Renting vs. Buying Farmland: Which is Right for You?

Both options have their pros and cons

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2018 farm land value by state USDA

Whether you’re growing crops or raising livestock, having adequate land is essential. But what’s the best way to acquire the land your operation needs: buying farmland or renting it?

Consider these pros and cons for both options:

average farm real estate value 2018

Buying land


  • Purchasing land gives you control over your destiny. You’re in charge of the management decisions, whether it’s choosing the crop rotation, determining other farm practices or improving the property. You don’t have to worry about land-rent contracts, renewals or terminations.
  • You won’t have to be concerned that the land will be rented to someone else, which could, in turn, negatively affect the rest of your operation.
  • You’ll build equity in your land, which allows you to borrow money more easily.
  • You’ll not only benefit from improvements you make on your own property but also build long-term wealth from land ownership.


  • Buying land is expensive – and getting more so all the time. Getting financing for a multi-million-dollar land purchase can be a hurdle. Moreover, buying land not only uses up your available capital but can tie up funds. That can lead to cash-flow problems, leaving fewer dollars for machinery or input needs or even other expansion opportunities.
  • Large land payments can limit your farm’s profitability. They’re an especially steep barrier for beginning farmers.
  • Farmland ties up a significant amount of wealth, which can restrict your ability to fund a retirement program or make other market investments.
  • A land purchase could open a whole host of issues that you’re responsible for, including soil, water, environmental and zoning problems.
  • Because farmland turnover is low, opportunities to buy are limited.

Renting land

Average farmland value and cash rent by farm production region, 2018 (dollars per acre)

Region Farm real estate value Cropland value Cropland rent Pasture value Pasture rent
Corn Belt 6,430 6,710 204 2,470 39
Pacific 5,550 6,780 272 1,650 12
Northeast 5,100 5,480 80.5 3,480 36.5
Lake States 4,890 4,800 153 2,110 34
Southeast 3,870 3,990 84.5 3,990 20
Appalachian 3,820 3,920 99.5 3,350 21.5
Delta States 2,980 2,820 111 2,550 18
Northern Plains 2,170 2,830 102 1,070 21
Southern Plains 2,220 2,020 40 1,710 7.9
Mountain 1,140 1,810 90.5 634 5.3
U.S. total (48 States) 3,140 4,130 138 1,390 12.5
Source: Land Values, 2018 Summary, USDA, National Agricultural Statistics Service, August 2018.
Annual data by region and State are available from QuickStats.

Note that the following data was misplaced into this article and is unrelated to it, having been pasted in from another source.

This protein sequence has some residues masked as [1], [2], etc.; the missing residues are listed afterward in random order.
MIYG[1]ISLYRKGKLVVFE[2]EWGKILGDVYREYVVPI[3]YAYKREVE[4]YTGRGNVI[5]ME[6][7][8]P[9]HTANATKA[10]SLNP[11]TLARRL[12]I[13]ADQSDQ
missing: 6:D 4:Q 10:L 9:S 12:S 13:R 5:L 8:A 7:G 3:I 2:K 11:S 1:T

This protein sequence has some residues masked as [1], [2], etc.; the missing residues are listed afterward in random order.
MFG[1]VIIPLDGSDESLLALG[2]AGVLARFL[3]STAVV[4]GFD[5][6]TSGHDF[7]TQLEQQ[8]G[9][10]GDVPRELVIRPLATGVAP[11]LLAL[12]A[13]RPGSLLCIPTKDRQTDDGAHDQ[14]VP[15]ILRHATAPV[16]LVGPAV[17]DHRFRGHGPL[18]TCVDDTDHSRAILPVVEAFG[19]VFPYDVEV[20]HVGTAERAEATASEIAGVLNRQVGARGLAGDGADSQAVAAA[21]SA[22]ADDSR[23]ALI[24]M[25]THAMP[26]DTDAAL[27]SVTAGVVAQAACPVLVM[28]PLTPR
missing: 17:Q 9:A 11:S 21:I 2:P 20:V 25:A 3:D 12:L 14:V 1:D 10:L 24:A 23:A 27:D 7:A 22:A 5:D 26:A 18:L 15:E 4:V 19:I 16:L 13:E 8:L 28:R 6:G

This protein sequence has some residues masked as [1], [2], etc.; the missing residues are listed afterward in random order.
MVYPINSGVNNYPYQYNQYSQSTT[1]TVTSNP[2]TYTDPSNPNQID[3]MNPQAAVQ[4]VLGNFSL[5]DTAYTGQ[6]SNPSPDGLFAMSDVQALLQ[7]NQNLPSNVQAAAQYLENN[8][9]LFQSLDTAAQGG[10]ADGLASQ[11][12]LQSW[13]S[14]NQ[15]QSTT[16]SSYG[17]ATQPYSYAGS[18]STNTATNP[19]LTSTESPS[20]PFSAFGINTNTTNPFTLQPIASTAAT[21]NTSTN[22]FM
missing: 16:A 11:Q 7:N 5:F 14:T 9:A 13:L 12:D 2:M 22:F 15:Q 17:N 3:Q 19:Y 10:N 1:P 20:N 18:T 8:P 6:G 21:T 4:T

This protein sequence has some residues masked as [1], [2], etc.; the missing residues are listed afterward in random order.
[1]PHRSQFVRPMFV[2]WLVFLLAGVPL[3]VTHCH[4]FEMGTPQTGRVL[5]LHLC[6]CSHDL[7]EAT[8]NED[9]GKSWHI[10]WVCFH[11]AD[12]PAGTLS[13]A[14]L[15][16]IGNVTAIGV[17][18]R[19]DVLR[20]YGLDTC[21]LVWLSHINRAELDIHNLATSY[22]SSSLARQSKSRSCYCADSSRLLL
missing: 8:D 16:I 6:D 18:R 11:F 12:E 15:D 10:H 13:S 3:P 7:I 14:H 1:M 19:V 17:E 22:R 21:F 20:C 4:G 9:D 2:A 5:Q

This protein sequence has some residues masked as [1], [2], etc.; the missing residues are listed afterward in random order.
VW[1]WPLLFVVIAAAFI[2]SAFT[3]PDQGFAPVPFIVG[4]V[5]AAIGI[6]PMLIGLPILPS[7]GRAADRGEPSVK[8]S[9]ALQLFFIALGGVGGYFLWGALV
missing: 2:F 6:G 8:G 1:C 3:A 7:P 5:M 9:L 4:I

• Renting is much cheaper than purchasing land. That frees you up to buy equipment, livestock or crop inputs or even expand your production.
  • Farmland leases typically are either cash rent, flex rent or crop share. You can negotiate one that works best for you.
  • If you’re a beginning farmer, renting land is the more affordable way to get into farming. A knowledgeable landlord may even be willing to offer insights or management skills.
  • When it’s time to renew a lease, it’s easier to negotiate your financial obligation for next year than for a long-term land mortgage.


  • Renting often involves a short-term contract. A year’s lease won’t give you enough time or incentive to invest in support structures or property improvements. If you plan to grow a permanent crop, you often need several years to reap a gain on your investment.
  • Your landlord could decide not to renew your lease.
  • Many landlords are a generation or two removed from agriculture. In fact, most rented acres are owned by non-operator landlords. They may not always understand farm economics or your needs and perspective. Relationships are key, so you’ll have to put in effort to keep your landlord informed and happy.


Before you decide

Before you decide whether to rent or purchase land, do your homework. Learn all you can about the property you’re interested in. Is the soil suitable for your farming plans? Are there zoning restrictions that would impact your operation? Who would your neighbors be?

Talk to a business, financial or legal advisor, even your lender, to weigh the pros and cons and how they fit your specific operation and goals. It’s also a good idea to connect with a real-estate agent who’s knowledgeable about farmland and who’ll offer pointers for you to consider.

Contact a K·Coe Isom ag consultant for an expert and objective perspective to help determine which option will work best for you. 

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